In Bolivia, Latin America and the Caribbean

Representantes del Comité de Solidaridad con los Pueblos Latinoamericanos

The first complaint filed in federal courts in Argentina for crimes against humanity in Bolivia is progressing with the Committee of Solidarity with the Latin American Peoples presenting a complaint against the current de facto government.


Published in Spanish on Pagina12, Dec 18, 2019

The first complaint filed in federal courts in Argentina for crimes against humanity in Bolivia is progressing. On Friday, November 29, the Committee of Solidarity with the Latin American Peoples presented a complaint against the current de facto government in the city of Córdoba. It denounced a systematic plan of human rights violations in the highland country, and demanded convictions for crimes committed under the auspices of the State. Although there are still no formal responses from the courts, the Committee (composed of various social organizations, trade unions and human rights collectives) is keeping the cause active by incorporating evidence such as the denunciation of the Legislative Assembly of Bolivia before the Inter-American Commission on Human Rights. Now, the collective is calling for a “solidarity signature” this Thursday at 10 a.m. at the Cordoba headquarters of the Courts to add social organizations to the complaint.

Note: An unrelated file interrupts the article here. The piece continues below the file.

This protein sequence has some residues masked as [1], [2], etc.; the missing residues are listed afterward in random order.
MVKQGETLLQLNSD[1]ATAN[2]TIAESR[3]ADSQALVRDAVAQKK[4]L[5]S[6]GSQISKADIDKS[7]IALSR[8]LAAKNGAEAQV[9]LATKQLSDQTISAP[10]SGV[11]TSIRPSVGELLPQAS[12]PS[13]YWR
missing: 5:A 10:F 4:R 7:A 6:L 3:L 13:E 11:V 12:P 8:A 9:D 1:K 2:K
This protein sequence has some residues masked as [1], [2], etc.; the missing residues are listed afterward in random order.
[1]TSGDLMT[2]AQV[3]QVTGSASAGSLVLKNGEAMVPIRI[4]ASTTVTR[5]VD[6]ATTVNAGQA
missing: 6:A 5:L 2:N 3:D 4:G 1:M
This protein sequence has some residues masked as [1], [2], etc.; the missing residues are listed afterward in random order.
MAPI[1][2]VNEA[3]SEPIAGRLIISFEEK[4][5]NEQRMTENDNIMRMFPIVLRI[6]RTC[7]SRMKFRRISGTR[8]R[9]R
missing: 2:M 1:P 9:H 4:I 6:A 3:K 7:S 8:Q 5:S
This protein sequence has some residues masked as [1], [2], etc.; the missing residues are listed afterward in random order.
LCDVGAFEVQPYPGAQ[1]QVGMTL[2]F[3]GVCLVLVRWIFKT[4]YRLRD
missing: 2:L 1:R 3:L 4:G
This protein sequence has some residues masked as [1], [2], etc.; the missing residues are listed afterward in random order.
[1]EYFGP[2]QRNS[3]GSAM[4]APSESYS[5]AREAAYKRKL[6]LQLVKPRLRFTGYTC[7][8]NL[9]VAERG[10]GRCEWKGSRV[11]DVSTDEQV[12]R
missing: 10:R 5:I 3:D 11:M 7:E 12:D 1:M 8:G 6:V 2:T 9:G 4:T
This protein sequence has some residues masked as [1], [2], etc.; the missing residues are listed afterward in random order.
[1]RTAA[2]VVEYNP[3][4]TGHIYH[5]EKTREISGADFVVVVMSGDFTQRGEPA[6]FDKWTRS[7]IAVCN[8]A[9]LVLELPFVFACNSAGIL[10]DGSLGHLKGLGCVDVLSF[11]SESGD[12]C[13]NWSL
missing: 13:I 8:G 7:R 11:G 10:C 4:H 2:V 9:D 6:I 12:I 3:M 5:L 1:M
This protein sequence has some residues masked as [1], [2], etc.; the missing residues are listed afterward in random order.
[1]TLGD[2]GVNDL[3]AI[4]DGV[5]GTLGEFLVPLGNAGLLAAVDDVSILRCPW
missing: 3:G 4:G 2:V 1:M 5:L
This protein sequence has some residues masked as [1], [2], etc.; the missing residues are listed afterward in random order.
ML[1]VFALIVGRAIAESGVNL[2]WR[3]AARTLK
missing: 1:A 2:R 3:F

In the denunciation, the Committee does not hesitate to name those responsible for crimes against humanity committed in Bolivia since October 20, election day: the list includes “the current President Self-proclaimed Senator for the opposition Jeanine Añez, her ministers of the Presidency Jerjes Justiniano, of Government Arturo Murillo, of Communication Roxana Lizárraga, of Defense Fernando López, of Justice Alvaro Coimbra, the opposition leaders Luis Fernando Camacho and Carlos Mesa, together with the leaders of the Armed Forces Commander Carlos Orellana Centellas and his predecessor Williams Kaliman, and of the Bolivian National Police, Vladimir Calderón and his successor”.